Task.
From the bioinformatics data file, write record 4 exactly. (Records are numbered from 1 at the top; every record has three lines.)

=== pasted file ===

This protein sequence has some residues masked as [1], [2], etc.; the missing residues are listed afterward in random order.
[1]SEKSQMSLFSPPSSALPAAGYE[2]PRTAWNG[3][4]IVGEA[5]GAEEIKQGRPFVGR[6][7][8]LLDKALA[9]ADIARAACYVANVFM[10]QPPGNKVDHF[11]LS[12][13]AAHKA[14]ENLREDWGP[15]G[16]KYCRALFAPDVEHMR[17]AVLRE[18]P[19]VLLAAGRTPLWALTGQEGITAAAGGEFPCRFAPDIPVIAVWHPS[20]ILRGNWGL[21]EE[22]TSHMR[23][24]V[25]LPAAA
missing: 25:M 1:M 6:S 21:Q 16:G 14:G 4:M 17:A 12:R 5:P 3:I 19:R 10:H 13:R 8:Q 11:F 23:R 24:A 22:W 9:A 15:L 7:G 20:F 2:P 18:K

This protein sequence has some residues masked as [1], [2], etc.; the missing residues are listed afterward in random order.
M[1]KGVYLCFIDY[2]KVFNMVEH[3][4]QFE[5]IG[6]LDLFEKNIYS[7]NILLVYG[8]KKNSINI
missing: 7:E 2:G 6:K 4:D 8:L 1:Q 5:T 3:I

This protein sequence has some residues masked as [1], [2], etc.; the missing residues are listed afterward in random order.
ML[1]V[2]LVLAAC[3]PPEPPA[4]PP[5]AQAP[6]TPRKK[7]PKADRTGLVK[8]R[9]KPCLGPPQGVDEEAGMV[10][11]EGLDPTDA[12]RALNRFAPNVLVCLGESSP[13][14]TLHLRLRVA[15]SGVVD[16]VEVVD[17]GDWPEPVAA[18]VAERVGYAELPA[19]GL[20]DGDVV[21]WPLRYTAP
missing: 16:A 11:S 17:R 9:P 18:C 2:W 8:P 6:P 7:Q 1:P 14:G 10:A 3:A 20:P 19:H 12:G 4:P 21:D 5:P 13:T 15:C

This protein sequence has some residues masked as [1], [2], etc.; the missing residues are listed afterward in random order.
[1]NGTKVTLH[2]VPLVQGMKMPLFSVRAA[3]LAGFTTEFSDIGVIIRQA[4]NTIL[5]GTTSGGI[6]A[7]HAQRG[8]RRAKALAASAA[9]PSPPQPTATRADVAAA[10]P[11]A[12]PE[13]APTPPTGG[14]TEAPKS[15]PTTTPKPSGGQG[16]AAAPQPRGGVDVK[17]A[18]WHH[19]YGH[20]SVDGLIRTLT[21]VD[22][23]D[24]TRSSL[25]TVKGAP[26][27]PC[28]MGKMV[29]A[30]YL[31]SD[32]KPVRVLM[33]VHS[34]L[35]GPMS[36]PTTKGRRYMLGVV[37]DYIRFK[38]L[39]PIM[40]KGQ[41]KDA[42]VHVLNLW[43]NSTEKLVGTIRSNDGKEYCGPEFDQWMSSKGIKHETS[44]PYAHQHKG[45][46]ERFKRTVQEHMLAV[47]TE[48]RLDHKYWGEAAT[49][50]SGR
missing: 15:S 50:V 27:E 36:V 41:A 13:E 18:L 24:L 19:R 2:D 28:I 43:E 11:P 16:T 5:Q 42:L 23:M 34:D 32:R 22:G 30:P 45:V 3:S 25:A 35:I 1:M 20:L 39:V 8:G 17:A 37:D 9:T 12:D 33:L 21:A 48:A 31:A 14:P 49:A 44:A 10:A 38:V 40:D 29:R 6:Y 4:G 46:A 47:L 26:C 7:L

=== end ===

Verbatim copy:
This protein sequence has some residues masked as [1], [2], etc.; the missing residues are listed afterward in random order.
[1]NGTKVTLH[2]VPLVQGMKMPLFSVRAA[3]LAGFTTEFSDIGVIIRQA[4]NTIL[5]GTTSGGI[6]A[7]HAQRG[8]RRAKALAASAA[9]PSPPQPTATRADVAAA[10]P[11]A[12]PE[13]APTPPTGG[14]TEAPKS[15]PTTTPKPSGGQG[16]AAAPQPRGGVDVK[17]A[18]WHH[19]YGH[20]SVDGLIRTLT[21]VD[22][23]D[24]TRSSL[25]TVKGAP[26][27]PC[28]MGKMV[29]A[30]YL[31]SD[32]KPVRVLM[33]VHS[34]L[35]GPMS[36]PTTKGRRYMLGVV[37]DYIRFK[38]L[39]PIM[40]KGQ[41]KDA[42]VHVLNLW[43]NSTEKLVGTIRSNDGKEYCGPEFDQWMSSKGIKHETS[44]PYAHQHKG[45][46]ERFKRTVQEHMLAV[47]TE[48]RLDHKYWGEAAT[49][50]SGR
missing: 15:S 50:V 27:E 36:V 41:A 13:E 18:L 24:L 19:R 2:D 28:I 43:E 11:P 16:T 5:Q 42:L 23:M 34:D 32:R 22:G 30:P 45:V 3:S 25:A 35:I 1:M 20:L 39:V 8:G 17:A 37:D 9:T 12:D 33:L 21:A 48:A 31:A 14:P 49:A 44:A 10:A 38:V 40:D 29:R 6:Y 4:G 46:A 47:L 26:C 7:L